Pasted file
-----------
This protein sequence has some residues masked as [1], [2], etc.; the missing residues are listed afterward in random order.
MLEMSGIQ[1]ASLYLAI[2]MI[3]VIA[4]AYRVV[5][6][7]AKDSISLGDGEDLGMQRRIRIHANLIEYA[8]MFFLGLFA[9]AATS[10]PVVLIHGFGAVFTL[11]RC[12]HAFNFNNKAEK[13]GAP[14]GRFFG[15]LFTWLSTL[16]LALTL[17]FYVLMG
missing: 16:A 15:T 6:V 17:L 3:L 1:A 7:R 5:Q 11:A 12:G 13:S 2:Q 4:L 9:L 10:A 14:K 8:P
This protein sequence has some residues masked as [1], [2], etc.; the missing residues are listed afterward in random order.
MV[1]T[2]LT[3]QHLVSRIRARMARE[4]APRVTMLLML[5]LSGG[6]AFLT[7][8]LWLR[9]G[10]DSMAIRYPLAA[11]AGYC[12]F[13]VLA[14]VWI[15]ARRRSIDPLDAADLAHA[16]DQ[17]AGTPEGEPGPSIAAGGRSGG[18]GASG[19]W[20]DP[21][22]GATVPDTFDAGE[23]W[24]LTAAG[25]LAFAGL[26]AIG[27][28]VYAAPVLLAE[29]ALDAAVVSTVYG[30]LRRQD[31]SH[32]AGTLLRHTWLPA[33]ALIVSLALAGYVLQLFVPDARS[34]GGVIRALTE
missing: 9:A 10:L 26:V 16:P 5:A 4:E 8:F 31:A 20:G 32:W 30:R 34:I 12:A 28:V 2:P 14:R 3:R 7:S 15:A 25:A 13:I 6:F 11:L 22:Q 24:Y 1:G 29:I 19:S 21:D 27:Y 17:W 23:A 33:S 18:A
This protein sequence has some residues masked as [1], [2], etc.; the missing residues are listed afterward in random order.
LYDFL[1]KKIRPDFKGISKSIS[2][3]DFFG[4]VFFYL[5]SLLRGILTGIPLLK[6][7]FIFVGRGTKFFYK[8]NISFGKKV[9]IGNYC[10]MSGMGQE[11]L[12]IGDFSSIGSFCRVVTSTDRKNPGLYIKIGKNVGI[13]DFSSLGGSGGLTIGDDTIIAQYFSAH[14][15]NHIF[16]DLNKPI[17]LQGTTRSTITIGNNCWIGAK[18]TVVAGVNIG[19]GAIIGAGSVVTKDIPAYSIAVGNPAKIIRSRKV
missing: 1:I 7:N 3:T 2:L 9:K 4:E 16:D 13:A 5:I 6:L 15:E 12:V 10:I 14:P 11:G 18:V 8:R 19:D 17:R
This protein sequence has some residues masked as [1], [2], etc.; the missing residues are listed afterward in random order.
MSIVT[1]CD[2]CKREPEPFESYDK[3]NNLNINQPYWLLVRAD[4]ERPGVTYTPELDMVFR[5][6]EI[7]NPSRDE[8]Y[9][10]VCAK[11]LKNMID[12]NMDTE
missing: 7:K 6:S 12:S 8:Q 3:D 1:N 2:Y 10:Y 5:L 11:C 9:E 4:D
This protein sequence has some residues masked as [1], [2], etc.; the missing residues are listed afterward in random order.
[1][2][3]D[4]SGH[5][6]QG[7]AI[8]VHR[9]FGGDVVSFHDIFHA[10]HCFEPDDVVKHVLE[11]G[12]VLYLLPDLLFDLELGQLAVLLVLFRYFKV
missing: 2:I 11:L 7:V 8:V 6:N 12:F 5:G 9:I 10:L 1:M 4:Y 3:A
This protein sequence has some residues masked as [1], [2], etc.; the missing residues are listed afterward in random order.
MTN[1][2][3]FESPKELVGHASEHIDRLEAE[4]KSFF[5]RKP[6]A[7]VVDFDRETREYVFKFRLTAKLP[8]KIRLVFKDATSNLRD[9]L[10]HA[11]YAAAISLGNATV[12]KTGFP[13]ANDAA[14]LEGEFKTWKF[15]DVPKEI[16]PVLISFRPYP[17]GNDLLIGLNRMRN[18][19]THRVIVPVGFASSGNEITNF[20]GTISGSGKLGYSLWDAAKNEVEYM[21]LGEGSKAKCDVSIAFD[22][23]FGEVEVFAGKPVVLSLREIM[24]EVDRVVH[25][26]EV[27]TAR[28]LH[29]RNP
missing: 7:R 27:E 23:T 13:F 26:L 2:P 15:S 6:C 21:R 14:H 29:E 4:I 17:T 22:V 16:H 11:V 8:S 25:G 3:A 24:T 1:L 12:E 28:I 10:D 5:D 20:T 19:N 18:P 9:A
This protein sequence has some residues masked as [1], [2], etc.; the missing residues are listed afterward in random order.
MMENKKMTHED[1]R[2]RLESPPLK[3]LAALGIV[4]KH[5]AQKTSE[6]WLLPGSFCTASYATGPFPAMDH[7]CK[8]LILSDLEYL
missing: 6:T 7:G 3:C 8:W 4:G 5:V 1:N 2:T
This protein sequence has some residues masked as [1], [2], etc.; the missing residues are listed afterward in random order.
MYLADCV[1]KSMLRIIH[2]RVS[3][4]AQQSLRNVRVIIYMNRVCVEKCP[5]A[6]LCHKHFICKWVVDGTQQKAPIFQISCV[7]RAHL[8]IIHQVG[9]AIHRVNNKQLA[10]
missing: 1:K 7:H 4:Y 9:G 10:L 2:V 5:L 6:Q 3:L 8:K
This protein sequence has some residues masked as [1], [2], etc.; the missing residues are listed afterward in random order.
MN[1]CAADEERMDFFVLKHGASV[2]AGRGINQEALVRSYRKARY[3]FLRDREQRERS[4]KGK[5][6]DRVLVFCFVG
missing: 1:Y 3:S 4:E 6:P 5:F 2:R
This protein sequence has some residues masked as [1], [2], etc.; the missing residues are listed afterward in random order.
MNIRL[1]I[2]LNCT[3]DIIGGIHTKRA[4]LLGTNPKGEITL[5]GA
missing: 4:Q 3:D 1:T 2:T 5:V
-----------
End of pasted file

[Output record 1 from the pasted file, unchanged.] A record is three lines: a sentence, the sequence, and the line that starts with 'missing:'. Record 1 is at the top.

This protein sequence has some residues masked as [1], [2], etc.; the missing residues are listed afterward in random order.
MLEMSGIQ[1]ASLYLAI[2]MI[3]VIA[4]AYRVV[5][6][7]AKDSISLGDGEDLGMQRRIRIHANLIEYA[8]MFFLGLFA[9]AATS[10]PVVLIHGFGAVFTL[11]RC[12]HAFNFNNKAEK[13]GAP[14]GRFFG[15]LFTWLSTL[16]LALTL[17]FYVLMG
missing: 16:A 15:T 6:V 17:L 3:L 1:A 7:R 5:Q 11:A 12:G 13:S 2:Q 4:L 9:L 10:A 14:K 8:P